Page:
When I entered the workforce, I can still remember my parents telling me not to bring your personal life into business. When I heard this, the first thing I thought about was to show up “professionally” and not to bring my personal problems into work.
Seems obvious, right?
We are paid to do our jobs and not talk about our personal life as it would be a distraction in the workplace.
Then I took that advice even further and kept my personal life separate from my work life. That evolved into creating two personalities – “Lorie at work” and “Lorie at home”.
Add the fact that I was in roles that led the Human Resources function in companies and wanted to create a certain “she’s cool, calm and collected” image. As a result, I created another layer to who I really am. I felt a heavy responsibility to act and be a certain way to project what I thought people expected of me.
I wasn’t being authentic and the true Lorie operating from her heart as well as her mind.
In a recent study conducted by the Harvard Business School with Bill George (Harvard Professor and Author of Authentic Leadership: Rediscovering the Secrets to Creating Lasting Value), Peter Sims (Co-Author of True North), Andrew N. McLean and Diane Mayer, they interviewed 125 leaders from ages 23 to 93 and discovered that the common leadership style emerged from their life stories. Through these interviews, they learned that these leaders used their real life experiences to better understand who they were at their core to uncover their leadership purpose and values.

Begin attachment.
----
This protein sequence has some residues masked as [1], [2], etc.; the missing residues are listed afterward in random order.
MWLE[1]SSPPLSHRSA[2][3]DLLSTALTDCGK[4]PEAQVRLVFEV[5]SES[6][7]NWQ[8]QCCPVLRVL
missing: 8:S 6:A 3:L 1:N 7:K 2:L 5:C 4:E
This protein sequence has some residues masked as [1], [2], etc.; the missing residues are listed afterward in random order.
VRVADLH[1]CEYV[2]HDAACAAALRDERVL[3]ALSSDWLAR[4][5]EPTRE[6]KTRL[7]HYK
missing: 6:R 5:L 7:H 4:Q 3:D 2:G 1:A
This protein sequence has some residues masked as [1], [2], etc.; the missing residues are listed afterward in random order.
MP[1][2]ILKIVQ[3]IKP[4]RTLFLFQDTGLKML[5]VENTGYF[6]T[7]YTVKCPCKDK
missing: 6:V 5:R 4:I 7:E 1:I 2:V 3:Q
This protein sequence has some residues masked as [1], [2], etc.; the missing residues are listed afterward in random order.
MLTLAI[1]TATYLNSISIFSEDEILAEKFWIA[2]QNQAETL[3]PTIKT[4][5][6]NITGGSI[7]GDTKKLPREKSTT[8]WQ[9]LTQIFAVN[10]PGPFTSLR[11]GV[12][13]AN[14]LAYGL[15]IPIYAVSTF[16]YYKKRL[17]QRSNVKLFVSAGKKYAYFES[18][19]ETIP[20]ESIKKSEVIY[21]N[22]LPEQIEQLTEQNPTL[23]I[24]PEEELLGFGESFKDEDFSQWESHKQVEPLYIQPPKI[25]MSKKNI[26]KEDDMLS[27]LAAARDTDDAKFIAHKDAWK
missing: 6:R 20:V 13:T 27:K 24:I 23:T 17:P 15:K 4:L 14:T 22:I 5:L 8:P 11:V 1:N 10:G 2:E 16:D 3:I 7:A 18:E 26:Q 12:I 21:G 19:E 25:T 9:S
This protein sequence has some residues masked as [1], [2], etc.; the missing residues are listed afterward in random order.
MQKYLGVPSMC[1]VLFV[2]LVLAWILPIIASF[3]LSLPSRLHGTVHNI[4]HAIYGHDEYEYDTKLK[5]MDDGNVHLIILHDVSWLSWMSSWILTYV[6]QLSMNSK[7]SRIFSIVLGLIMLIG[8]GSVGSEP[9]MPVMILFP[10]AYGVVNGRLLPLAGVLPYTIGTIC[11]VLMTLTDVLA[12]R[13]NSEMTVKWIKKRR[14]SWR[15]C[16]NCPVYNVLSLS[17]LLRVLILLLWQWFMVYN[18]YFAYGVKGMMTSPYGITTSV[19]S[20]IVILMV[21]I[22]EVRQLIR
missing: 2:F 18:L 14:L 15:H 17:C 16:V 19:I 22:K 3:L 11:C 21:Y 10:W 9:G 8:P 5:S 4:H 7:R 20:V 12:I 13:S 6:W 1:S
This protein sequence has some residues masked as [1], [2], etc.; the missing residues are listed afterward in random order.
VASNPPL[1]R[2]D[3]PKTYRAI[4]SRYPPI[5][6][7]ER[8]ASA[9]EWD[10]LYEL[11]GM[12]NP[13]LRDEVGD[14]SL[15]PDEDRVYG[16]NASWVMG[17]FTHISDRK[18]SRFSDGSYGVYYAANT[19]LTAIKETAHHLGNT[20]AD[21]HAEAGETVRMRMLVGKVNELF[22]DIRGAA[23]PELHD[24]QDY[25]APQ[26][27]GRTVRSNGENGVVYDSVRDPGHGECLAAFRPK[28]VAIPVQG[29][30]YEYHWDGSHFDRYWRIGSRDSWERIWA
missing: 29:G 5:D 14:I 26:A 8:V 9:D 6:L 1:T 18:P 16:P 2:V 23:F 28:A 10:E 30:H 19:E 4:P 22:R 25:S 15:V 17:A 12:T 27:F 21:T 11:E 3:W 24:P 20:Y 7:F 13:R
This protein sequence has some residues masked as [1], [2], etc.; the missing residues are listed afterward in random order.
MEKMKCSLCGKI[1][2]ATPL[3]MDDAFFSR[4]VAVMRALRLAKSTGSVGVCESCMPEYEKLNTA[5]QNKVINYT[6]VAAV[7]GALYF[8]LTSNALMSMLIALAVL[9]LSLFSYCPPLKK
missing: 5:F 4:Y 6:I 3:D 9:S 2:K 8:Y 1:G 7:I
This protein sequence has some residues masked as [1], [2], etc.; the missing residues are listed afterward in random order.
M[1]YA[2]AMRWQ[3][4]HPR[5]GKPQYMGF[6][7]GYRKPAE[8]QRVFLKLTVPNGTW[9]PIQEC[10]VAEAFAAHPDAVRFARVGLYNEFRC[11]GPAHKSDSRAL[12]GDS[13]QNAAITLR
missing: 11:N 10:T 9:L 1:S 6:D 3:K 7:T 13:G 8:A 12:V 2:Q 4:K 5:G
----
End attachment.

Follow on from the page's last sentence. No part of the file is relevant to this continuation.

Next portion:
So in other words, authentic leaders show up with a strong sense of purpose and embody their values every moment they can.
I did not get this until a few years ago when I could not pretend to be the strong HR Leader anymore and broke down in a room full of male executives. I was going through a separation plus I felt my voice was not being heard in the room and both frustrations caused the flood gates to open. I was horrified and embarrassed. “What are they going to think of me?”
And then the most amazing thing happened following that episode. I was met with every executive and given encouragement and gratitude for being authentic and courageous to speak up. From that moment, I got it.
For many years, I was afraid to share my past because I didn’t want to be judged. The desire to show up strong, confident and together was so ingrained in me that people only saw one side of Lorie. I hid any vulnerability thinking it would make me look weak. I was wrong.
I am now proud of where I came from, good or bad, because those experiences have shaped me into the leader and human being I am today.
I will always lead from my essence and shine my light on you!
Think about a difficult time in your past and journal what you learned about yourself. What values did you use or enhance through this experience? How did it shape you into the human being you are today? What learning can you apply to your leadership personally and professionally?
Remember everything happens for a reason. Find the reason and own it!